I recommend the party hold a leadership vote as early as possible in the New Year, on approximately the same timelines as in 2003, so that our new leader has ample time to reconsolidate our team, renew our party and our program, and move forward towards the next election.
A few additional thoughts:
To other Canadians who are on journeys to defeat cancer and to live their lives, I say this: please don’t be discouraged that my own journey hasn’t gone as well as I had hoped. You must not lose your own hope. Treatments and therapies have never been better in the face of this disease. You have every reason to be optimistic, determined, and focused on the future. My only other advice is to cherish every moment with those you love at every stage of your journey, as I have done this summer.
To the members of my party: we’ve done remarkable things together in the past eight years. It has been a privilege to lead the New Democratic Party and I am most grateful for your confidence, your support, and the endless hours of volunteer commitment you have devoted to our cause. There will be those who will try to persuade you to give up our cause. But that cause is much bigger than any one leader. Answer them by recommitting with energy and determination to our work. Remember our proud history of social justice, universal health care, public pensions and making sure no one is left behind. Let’s continue to move forward. Let’s demonstrate in everything we do in the four years before us that we are ready to serve our beloved Canada as its next government.
To the members of our parliamentary caucus: I have been privileged to work with each and every one of you. Our caucus meetings were always the highlight of my week. It has been my role to ask a great deal from you. And now I am going to do so again. Canadians will be closely watching you in the months to come. Colleagues, I know you will make the tens of thousands of members of our party proud of you by demonstrating the same seamless teamwork and solidarity that has earned us the confidence of millions of Canadians in the recent election.
To my fellow Quebecers: On May 2nd, you made an historic decision. You decided that the way to replace Canada’s Conservative federal government with something better was by working together in partnership with progressive-minded Canadians across the country. You made the right decision then; it is still the right decision today; and it will be the right decision right through to the next election, when we will succeed, together. You have elected a superb team of New Democrats to Parliament. They are going to be doing remarkable things in the years to come to make this country better for us all.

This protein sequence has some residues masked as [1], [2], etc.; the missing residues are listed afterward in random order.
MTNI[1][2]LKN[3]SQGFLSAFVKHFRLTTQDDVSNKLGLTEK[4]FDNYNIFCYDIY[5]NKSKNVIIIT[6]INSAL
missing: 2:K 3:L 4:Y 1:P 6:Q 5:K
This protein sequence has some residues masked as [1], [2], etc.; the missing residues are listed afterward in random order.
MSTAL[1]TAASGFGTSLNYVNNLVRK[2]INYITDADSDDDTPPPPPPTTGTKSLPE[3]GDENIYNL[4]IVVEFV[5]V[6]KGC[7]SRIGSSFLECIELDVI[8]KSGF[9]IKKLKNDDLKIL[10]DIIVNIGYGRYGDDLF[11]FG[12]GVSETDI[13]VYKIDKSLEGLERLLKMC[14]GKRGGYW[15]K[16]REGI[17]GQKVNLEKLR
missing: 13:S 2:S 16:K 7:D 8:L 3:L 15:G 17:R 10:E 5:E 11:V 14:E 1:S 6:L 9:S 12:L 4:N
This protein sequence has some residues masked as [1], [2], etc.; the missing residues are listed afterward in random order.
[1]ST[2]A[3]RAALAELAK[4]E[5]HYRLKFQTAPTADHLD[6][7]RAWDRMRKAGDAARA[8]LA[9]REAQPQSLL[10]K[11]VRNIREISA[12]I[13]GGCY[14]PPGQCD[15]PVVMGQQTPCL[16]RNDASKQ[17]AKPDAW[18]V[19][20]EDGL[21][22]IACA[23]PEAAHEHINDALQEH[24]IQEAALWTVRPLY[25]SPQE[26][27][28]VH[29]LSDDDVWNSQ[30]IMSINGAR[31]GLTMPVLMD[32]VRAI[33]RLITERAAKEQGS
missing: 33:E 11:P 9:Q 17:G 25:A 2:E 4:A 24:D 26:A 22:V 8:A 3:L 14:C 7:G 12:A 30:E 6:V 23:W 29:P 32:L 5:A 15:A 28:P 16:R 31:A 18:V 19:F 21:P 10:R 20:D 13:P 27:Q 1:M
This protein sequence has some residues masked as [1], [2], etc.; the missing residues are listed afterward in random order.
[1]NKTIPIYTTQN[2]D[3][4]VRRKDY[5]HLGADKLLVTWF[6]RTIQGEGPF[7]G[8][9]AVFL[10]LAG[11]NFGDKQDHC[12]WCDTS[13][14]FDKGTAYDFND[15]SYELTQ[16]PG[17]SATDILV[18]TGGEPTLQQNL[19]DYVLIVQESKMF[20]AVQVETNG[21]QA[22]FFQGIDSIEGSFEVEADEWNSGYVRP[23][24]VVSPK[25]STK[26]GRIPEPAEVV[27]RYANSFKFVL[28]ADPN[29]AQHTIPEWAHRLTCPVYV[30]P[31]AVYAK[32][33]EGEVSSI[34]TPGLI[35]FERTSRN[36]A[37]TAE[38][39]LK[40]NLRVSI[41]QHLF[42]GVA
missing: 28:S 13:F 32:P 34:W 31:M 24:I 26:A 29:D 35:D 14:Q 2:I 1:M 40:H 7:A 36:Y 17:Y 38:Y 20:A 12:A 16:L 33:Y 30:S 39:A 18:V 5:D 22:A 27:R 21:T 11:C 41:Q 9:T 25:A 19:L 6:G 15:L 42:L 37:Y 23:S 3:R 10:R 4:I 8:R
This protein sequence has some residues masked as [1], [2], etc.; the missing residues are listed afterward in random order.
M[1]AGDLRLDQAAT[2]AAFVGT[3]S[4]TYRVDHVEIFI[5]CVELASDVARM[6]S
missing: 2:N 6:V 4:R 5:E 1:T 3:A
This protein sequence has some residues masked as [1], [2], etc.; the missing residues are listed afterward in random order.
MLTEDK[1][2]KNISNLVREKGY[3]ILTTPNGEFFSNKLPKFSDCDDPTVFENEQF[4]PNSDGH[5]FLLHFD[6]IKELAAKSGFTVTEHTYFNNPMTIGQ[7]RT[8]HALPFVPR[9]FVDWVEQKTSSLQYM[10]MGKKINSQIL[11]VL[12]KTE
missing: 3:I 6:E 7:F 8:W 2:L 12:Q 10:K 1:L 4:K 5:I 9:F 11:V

To young Canadians: All my life I have worked to make things better. Hope and optimism have defined my political career, and I continue to be hopeful and optimistic about Canada. Young people have been a great source of inspiration for me. I have met and talked with so many of you about your dreams, your frustrations, and your ideas for change. More and more, you are engaging in politics because you want to change things for the better. Many of you have placed your trust in our party. As my time in political life draws to a close I want to share with you my belief in your power to change this country and this world. There are great challenges before you, from the overwhelming nature of climate change to the unfairness of an economy that excludes so many from our collective wealth, and the changes necessary to build a more inclusive and generous Canada. I believe in you. Your energy, your vision, your passion for justice are exactly what this country needs today. You need to be at the heart of our economy, our political life, and our plans for the present and the future.
And finally, to all Canadians: Canada is a great country, one of the hopes of the world. We can be a better one – a country of greater equality, justice, and opportunity. We can build a prosperous economy and a society that shares its benefits more fairly. We can look after our seniors. We can offer better futures for our children. We can do our part to save the world’s environment. We can restore our good name in the world. We can do all of these things because we finally have a party system at the national level where there are real choices; where your vote matters; where working for change can actually bring about change. In the months and years to come, New Democrats will put a compelling new alternative to you. My colleagues in our party are an impressive, committed team. Give them a careful hearing; consider the alternatives; and consider that we can be a better, fairer, more equal country by working together. Don’t let them tell you it can’t be done.
My friends, love is better than anger. Hope is better than fear. Optimism is better than despair. So let us be loving, hopeful and optimistic. And we’ll change the world.
All my very best,
Before passing away on August 22, 2011, Jack left a letter to Canadians. He encouraged all of us to have dreams that last longer than a lifetime and closed with an inspiring message.
My friends, love is better than anger.
Hope is better than fear.
Optimism is better than despair.
So let us be loving, hopeful and optimistic.
And we’ll change the world.